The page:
Court finds school district and its employees liable for shooting incident

A lesson for HR leaders when assessing a threat to employees

Court finds school district and its employees liable for shooting incident

In Cleveland v. Taft Union High School District et al., a 16-year-old high school student shot a fellow student in the stomach with a shotgun during their science class.

The shooter was charged with two counts of attempted murder with enhancements, pleaded no contest, and was sentenced to 27 years and four months imprisonment. The injured student filed a personal injury complaint against the school district, the superintendent, the principal and the assistant principal. His claims included general negligence and negligent infliction of emotional distress.

The defendants generally denied the claims and raised several affirmative defenses, including immunity under s. 820.2 and s. 855.6 of the Government Code. They filed a cross-complaint for indemnity and apportionment of fault against the shooter, his mother and his older brother.

The jury found the school district’s employees 54% responsible for the injuries and held the district vicariously liable for about $2 million, which prompted the district to appeal.

Read more: Can a school district and its employees be liable for a student athlete’s injury?

The California Court of Appeal for the Fifth District affirmed the judgment. The campus supervisor’s negligence in dealing with certain information was a cause of the harm to the injured party, the appellate court ruled. The campus supervisor did not report a conversation about employees feeling afraid of the shooter and having escape plans.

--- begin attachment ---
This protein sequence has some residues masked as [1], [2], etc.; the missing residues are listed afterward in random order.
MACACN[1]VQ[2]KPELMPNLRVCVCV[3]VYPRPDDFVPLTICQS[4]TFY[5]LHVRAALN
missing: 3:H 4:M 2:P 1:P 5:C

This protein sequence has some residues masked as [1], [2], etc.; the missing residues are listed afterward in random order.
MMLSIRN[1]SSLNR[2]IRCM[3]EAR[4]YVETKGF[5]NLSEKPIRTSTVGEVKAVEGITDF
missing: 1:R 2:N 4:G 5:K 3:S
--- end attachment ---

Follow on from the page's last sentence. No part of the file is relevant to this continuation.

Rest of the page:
The causal chain was identified, the appellate court said. The combined failures of the school district’s employees to handle information with ordinary care led to the assessment team’s failure to sufficiently address the threat that the shooter presented, which in turn caused the injuries.

The appellate court noted that s. 855.6 of the Government Code provided immunity for a “mental examination of any person for the purpose of determining whether such person has a disease or physical or mental condition that would constitute a hazard to the health or safety of himself or others.”

However, the appellate court found that the trial court did not misinterpret s. 855.6 when it decided that the immunity that the section offered did not cover all negligence of the threat assessment team.

According to the appellate court, the acts and omissions of the school district’s employees fell beyond the immunity provided for mental examinations. The threat assessment team:

  • should have included the school resource officer as a core member;
  • failed to collectively carry out the threat assessment;
  • failed to collectively monitor the shooter and reassess the safety plan;
  • did not communicate amongst themselves about the shooter;
  • did not adequately reach out to the shooter’s parent;
  • did not recommend counseling as an intervention technique.

A jury was entitled to find that a campus supervisor’s negligent failure to report information, alongside the threat assessment team’s communication shortcomings, was a substantial factor in failing to prevent a shooting, the California court concluded.

Learn more about laws impacting the workplace during Employment Law Masterclass California on June 14.

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